Voyager ('15', Curzon West End) Final Analysis ('15', selected cinemas)
Voyage into the predictable
Voyager, directed by Volker SchlOn- dorff, is the most pretentious of the art- house films released so far this year. It has all the hallmarks of a production which wants to be taken seriously: a high-faluting title, beautiful but irrelevant scenery, the obligatory salute to existentialism (The Stranger, by Camus. Have you read it?'). I felt cheated, therefore, when a short way into the film it became apparent that what we were watching was a Mills & Boon love story which was trying to pass itself off as Greek tragedy.
The love story itself was yet another of those older-scraggy-man-meets-younger- glorious-girl scenarios. I am sick to death of radiant, free-spirited heroines. Part of the poignancy of the story of Lolita lay in
'Your mum and I have decided to split up. I'm having her head, she's having my arms.' her charmlessness and Humbert's ghastly ineptitude. Instead, in Voyager the salivary voice-overs were delivered without a trace of irony — `11'd forgotten that anyone could he so young. Her endless curiosity ... ' and the whole thing came over as the worst kind of middle-aged fantasy. I cringed inwardly in a tableau scene which showed the hero (Sam Shepard) smoking at an open window while a full moon edged omi- nously behind a waiting storm-cloud.
The screenplay was rather too full of untimely allusions to fate, probability and providence. Things soon became so preg- nant with doom that you would have to have been pretty slow on the uptake not to have anticipated the hero's eventual neme- sis. Sam Shepard and his girl wound up, appropriately enough, at an archaeological dig in 'Athens, and as in all good tragedies, death conveniently brought the story to a heart-rending close. Unfortunately the denouement, which seemed to go on forev- er, was tainted with a predictable and dis- tinctly 20th-century brand of senti- mentality.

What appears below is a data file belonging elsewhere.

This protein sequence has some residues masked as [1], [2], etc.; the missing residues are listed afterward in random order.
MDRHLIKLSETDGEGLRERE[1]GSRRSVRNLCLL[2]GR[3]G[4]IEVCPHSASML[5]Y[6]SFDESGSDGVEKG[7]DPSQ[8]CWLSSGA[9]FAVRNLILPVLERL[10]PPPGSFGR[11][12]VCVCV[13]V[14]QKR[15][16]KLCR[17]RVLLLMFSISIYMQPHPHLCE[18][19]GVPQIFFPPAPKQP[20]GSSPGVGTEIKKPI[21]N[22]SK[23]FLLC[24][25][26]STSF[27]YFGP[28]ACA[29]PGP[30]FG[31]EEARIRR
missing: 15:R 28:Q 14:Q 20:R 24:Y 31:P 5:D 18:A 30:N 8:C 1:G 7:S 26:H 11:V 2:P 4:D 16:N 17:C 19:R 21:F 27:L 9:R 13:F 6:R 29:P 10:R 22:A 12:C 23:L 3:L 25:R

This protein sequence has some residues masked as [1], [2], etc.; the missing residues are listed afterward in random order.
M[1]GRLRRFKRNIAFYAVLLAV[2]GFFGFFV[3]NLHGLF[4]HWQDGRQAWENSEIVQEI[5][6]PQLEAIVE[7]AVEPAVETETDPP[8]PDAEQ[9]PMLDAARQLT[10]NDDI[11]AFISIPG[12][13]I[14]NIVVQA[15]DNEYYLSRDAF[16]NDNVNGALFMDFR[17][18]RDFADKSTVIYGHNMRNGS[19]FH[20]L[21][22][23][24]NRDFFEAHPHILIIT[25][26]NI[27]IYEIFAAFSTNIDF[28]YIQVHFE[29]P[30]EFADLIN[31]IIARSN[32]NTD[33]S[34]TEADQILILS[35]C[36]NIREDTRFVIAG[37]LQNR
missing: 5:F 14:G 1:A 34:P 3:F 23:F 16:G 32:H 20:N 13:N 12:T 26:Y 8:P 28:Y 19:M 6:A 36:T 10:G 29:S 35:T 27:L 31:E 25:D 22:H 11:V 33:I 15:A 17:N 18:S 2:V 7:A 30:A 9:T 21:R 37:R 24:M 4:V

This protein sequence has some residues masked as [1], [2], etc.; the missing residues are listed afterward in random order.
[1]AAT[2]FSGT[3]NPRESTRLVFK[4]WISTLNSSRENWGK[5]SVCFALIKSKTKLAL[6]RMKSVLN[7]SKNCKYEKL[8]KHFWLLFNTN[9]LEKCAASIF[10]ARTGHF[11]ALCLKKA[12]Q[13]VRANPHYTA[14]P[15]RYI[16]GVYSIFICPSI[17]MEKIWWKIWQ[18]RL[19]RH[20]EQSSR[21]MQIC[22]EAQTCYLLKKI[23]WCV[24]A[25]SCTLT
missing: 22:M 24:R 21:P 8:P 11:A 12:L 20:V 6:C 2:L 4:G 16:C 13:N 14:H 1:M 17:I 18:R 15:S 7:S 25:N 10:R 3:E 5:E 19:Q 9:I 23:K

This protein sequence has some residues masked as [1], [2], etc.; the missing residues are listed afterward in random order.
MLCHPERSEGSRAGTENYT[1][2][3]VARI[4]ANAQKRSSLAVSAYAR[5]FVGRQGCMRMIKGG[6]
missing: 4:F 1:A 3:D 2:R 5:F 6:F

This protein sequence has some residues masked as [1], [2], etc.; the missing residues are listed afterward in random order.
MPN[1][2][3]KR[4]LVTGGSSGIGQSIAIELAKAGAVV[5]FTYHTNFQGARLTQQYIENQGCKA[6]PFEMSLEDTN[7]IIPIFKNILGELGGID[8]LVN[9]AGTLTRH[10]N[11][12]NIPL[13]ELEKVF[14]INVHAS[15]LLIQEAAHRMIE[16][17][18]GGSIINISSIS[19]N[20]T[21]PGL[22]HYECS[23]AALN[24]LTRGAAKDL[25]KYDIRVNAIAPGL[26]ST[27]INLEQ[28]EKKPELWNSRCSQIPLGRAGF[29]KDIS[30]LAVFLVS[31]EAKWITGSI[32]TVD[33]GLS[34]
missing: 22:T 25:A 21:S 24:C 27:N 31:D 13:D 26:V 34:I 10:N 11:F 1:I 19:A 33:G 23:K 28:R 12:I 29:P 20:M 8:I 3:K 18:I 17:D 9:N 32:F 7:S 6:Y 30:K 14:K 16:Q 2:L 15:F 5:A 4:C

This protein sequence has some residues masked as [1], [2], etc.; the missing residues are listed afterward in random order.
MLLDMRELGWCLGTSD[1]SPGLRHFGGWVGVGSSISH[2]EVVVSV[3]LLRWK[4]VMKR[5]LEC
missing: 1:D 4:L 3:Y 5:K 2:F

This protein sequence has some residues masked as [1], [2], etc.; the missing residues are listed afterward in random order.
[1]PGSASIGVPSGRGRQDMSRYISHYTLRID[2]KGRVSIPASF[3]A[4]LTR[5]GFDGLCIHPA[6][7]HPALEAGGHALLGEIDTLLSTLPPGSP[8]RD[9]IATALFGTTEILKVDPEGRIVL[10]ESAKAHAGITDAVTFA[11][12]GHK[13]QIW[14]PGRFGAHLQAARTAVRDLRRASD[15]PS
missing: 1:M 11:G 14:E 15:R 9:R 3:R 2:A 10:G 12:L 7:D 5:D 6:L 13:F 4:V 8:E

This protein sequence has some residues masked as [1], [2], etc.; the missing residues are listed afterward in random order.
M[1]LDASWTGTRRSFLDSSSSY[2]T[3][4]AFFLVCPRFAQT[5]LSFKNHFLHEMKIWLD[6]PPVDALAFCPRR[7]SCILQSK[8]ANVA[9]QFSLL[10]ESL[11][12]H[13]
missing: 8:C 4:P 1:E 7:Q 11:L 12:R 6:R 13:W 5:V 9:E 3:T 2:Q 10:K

The thriller Final Analysis, meanwhile, took me by surprise. but only because I had read nothing about it in advance. In the first 20 minutes it set itself up as another yucky love drama, starring the odious Richard Gere as a psychoanalyst and the equally odious Kim Basinger as a battered wife. Then, with these two, the requisite vicious husband, a cop with his own agen- da, a loopy sister and a big crime all in place, the screws were suddenly tightened — hard, fast and permanently. We were deep into a film where one or two people had to be mad, but who, and how much, it was hard to say.
I felt, at this juncture, that things could get interesting. When Kim Basinger got off a murder charge with a pica of insanity, it looked as though the film would launch into a discussion of madness and responsi- bility. Instead, twist was heaped upon twist until the plot finally seemed to go off its filmic rocker. This kind of celluloid crazi- ness could have been sustained by an end- ing in which the criminals were allowed to get away with their misdemeanours. Instead the film wetted out and concluded on a level of humdrum normality which made everything that preceded it seem stupider than ever.
Perhaps one of the reasons why Hitch- cock was so very much better at this sort of thing was the quality of his stars. Richard Gere's celebrity status is partly propelled by our fascination with the injustice of it, for he exudes no sophistication at all — nor does Kim Basinger, for that matter. Where has it all got to? Too many lower- class beauties are making it on to the big screen.
It's hard to imagine anyone going to Stop! Or My Mom Will Shoot of their own
accord. The new comedy, starring Sylvester Stallone, Estelle Getty and Roger Rees (in a definite come-down after the glories of
Nicholas Nickleby) is currently showing to an empty auditorium at the Empire Leices- ter Square. I laughed occasionally, but in pain. On reflection the film seemed as pri- maeval as a piece of badly made pornogra- phy, but not so ingenuous, and it gave me toothache.